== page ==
Saturday, April 24, 2021

Truth versus image-making

Holman W. Jenkins, Jr. has a very good article titled How to Have More Police Shootings in the April 24 Wall Street Journal. Double negatives make the subtitle confusing. The main pairings to choose from seem to be:

1. More people resisting arrest with more police misconduct.

2. Fewer people resisting arrest with less police misconduct.

Only 20-25% of the article concerns police conduct and resisting arrest. Most of the rest is about choosing between the truth and promoting one's self image. Promoting one's self-image has much more priority nowadays, especially for newspapers, journalists, politicians and some business people. "Virtue signaling" is another, newer term for promoting one's self-image.

Seeing the whole article online requires a paid subscription (which could be somebody else's), so the following are excerpts from the article.

"[T]he cavalcade of CEOs who denounced Georgia’s election law didn’t know in the slightest what they were talking about. ... Instead a bunch of business leaders simply adopted Democratic talking points not knowing what the law contained. And, more importantly, not caring." 

"If you think The New York Times and Washington Post mind in the least that their coverage is off-putting to a large number of Americans, you misunderstand the business they’re in. Once upon a time, broad reach really was our industry’s goal, to meet the desire of our advertisers for as many customers as possible. In turn, this drove our need to cover the news in a way that we could defend to all comers as “objective” and straight down the middle."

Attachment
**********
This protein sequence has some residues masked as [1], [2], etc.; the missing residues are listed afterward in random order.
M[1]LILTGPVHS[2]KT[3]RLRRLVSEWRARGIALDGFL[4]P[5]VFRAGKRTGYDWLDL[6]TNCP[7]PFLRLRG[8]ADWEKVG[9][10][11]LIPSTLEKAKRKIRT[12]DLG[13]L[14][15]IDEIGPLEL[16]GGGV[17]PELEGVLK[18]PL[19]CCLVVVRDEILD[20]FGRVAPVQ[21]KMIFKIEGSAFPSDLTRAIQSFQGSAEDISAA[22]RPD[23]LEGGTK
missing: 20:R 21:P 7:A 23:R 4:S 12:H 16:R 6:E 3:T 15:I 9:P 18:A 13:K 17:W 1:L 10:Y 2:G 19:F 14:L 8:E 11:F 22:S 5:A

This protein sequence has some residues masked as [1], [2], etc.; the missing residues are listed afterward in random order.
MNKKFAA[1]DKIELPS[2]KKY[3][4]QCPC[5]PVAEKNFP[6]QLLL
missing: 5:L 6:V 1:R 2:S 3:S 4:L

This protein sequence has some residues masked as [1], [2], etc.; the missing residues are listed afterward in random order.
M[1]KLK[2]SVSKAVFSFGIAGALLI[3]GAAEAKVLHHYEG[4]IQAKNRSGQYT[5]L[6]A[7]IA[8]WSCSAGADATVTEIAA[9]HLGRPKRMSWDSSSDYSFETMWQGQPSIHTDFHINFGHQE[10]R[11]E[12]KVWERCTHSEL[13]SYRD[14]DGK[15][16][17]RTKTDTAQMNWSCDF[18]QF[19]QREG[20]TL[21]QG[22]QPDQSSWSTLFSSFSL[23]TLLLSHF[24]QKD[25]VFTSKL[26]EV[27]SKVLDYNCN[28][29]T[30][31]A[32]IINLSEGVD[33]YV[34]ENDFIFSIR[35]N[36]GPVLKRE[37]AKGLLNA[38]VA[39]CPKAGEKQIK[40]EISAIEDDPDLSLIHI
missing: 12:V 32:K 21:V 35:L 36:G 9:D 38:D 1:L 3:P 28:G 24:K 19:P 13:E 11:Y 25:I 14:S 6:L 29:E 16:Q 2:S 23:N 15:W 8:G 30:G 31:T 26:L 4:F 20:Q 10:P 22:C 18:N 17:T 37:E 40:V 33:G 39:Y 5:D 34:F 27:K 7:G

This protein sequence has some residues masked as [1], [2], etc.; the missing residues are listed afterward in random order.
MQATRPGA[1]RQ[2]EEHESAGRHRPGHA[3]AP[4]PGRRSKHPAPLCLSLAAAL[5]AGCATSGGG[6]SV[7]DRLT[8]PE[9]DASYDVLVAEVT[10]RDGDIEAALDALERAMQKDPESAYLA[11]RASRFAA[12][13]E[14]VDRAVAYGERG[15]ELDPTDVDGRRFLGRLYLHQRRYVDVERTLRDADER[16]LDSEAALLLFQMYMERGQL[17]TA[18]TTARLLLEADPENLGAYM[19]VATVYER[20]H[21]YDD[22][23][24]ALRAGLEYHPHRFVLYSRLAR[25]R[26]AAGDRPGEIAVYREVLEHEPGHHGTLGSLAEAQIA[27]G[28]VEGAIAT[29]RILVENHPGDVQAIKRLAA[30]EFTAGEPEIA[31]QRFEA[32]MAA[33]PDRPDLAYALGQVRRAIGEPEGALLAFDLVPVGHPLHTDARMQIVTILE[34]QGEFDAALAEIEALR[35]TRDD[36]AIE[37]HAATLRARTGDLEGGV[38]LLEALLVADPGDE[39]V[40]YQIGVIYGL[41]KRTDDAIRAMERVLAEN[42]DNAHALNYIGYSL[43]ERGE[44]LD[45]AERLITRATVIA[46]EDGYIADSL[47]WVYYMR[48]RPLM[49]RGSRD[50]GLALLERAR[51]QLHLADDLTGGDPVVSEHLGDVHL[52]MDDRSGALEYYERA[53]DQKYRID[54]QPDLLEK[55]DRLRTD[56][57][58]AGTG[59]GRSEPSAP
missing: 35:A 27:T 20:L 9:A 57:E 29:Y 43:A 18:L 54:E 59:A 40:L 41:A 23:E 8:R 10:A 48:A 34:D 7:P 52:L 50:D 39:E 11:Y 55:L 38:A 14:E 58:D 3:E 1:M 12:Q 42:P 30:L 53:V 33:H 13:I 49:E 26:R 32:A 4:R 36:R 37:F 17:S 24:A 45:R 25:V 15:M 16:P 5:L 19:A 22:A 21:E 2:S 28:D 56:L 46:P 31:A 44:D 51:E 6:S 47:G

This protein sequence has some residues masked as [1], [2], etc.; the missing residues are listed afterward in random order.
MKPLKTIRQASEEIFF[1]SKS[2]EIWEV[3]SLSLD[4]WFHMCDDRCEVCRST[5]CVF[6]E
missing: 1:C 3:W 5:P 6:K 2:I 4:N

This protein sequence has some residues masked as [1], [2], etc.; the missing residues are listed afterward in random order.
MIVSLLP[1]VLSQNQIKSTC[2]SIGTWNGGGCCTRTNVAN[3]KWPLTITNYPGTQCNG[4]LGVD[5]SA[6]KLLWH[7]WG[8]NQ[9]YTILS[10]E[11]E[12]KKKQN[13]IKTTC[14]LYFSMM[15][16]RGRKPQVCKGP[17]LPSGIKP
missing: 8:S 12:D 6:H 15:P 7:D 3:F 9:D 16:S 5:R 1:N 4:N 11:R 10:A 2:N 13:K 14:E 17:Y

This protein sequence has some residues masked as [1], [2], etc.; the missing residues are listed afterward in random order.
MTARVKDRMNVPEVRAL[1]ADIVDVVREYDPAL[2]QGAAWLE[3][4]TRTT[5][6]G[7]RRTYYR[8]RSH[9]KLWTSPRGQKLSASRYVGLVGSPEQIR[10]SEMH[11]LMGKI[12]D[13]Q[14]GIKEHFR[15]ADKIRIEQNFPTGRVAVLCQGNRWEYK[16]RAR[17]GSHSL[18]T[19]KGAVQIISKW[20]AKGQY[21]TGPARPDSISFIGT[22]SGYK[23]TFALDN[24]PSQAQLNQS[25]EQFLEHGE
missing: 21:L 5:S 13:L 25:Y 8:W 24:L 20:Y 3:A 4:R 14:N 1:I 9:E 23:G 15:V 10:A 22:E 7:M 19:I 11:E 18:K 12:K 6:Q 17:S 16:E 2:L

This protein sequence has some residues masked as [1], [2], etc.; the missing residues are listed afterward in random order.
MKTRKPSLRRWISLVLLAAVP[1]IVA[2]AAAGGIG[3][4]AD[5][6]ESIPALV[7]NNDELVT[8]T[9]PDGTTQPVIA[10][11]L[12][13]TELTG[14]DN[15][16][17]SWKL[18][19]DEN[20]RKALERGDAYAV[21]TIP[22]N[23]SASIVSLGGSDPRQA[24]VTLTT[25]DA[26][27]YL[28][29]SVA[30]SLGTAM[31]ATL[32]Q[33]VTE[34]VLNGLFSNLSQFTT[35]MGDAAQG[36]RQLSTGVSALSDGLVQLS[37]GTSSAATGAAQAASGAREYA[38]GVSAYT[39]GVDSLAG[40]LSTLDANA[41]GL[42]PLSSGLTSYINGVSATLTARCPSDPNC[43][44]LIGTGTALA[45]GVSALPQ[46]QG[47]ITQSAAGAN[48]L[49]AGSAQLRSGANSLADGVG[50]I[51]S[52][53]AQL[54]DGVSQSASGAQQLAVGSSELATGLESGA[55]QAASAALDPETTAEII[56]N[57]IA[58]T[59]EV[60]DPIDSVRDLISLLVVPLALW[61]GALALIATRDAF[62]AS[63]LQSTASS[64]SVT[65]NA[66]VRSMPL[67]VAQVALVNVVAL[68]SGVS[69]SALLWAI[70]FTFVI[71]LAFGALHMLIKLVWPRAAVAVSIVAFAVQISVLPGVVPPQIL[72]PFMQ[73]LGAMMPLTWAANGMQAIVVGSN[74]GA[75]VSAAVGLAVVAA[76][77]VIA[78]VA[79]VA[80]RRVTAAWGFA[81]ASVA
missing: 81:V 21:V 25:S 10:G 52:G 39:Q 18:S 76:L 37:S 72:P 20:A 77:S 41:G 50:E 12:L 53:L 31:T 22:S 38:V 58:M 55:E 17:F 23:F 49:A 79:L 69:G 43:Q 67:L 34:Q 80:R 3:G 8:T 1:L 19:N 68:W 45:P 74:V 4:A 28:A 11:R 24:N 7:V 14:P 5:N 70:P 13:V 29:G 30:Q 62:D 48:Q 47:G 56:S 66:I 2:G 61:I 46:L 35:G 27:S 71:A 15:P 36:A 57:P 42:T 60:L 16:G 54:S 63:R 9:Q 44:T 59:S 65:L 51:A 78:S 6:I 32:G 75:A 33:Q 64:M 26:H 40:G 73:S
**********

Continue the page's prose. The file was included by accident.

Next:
That's no longer the case. The New York Times, Washington Post, and many other media outlets now prioritize promoting and protecting their self-images over truth.

Joe Biden and Maxine Waters make prejudicial comments about a pending jury verdict to promote their self-image. Finally, of course, many people express opinions about politics and much more that prioritize "virtue signaling" over truth.

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